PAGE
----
Molder Venture embraces change, new technologies

Dec. 22, 2015

If injection molding is becoming more of a science than an art form, custom molder Venture Plastics Inc., Newton Falls, Ohio, is bent on being its Edison.

The company constantly is adding to its repertoire, fueled by its strategy of addressing the needs of its key accounts. For example, one of its next areas of growth is in-mold labeling because an existing customer wants a camouflage decoration on a crossbow. But true to its nature, Venture will find ways to use the technology with other products. The company is well-diversified and growing in new areas. Its products include standby power components and automotive, solar and rail parts; as well as consumer goods, like brushes for floor cleaners. But no one market makes up more than 25 percent of Venture's business.

"We're seeing a market segment develop on the solar side that uses these battery systems; as you pull the sun's energy from the panels, it goes right into these battery systems," says President Steve Trapp.  "It's a good market segment for us and one of our largest. Automotive is the second largest, and we service all types of automotive applications."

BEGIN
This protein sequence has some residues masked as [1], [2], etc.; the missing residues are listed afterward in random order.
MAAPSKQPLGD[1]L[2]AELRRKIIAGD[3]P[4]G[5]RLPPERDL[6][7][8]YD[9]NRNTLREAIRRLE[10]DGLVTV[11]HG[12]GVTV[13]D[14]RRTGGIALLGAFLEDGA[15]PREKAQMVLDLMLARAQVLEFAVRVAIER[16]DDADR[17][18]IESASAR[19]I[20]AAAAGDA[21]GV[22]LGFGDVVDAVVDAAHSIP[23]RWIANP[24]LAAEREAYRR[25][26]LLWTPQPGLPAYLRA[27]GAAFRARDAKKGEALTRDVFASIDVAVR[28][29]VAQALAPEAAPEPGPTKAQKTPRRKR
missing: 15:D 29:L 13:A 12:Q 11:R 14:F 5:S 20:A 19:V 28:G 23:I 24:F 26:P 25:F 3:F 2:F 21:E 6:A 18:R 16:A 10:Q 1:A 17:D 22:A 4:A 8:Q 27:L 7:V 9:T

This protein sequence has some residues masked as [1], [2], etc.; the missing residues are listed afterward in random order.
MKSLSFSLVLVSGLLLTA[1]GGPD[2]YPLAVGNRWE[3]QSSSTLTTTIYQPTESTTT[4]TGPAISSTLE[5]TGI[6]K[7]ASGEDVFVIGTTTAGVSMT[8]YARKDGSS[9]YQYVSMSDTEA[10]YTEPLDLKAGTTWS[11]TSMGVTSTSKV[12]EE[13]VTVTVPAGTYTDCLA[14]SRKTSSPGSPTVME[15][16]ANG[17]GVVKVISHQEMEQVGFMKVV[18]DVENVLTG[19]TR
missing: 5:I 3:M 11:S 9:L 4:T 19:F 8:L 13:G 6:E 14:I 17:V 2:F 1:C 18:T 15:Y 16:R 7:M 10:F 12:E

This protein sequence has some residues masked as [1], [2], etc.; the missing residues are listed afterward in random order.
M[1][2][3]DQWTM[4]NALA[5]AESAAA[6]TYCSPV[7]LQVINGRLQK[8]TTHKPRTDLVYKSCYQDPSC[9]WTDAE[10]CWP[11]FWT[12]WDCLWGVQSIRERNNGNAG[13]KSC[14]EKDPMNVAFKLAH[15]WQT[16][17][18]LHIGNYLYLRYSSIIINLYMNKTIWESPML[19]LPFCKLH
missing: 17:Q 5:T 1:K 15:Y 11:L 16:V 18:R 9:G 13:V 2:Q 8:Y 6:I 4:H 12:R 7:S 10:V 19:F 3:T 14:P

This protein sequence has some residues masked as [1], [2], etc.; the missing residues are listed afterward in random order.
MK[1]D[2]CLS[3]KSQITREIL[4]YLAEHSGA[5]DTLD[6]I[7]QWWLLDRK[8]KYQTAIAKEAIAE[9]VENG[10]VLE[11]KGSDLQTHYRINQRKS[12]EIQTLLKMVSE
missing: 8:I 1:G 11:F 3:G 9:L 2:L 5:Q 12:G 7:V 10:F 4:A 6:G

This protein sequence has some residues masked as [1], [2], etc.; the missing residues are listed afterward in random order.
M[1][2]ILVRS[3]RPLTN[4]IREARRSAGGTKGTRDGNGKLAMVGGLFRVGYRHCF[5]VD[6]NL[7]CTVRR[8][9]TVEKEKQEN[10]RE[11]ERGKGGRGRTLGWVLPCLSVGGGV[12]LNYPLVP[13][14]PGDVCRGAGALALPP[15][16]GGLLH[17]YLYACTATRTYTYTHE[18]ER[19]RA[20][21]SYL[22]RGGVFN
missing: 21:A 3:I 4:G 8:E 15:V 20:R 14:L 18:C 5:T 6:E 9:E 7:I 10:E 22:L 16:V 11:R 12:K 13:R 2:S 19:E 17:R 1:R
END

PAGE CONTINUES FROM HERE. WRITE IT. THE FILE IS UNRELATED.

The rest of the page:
Trapp and Jim Smith, the company's VP of Ohio operations and engineering, recently sat down with Plastics Machinery Magazine to discuss the company's approach and the way it makes its capital investments. This is a company that is not shy about new technologies, as long as they support the needs of those key accounts.

The Ohio plant is 75,000 square feet and has 19 injection molding presses with clamping forces ranging from 55 tons to 720 tons.  A 48,000-square-foot El Paso, Texas, plant has 15 presses with clamping forces from 55 tons to 950 tons. Venture is moving into larger tonnages, and it plans to buy a 1,250-ton press late this year. On the floor of its Ohio plant, Arburg and Milacron presses make components for the automotive, medical and appliance markets.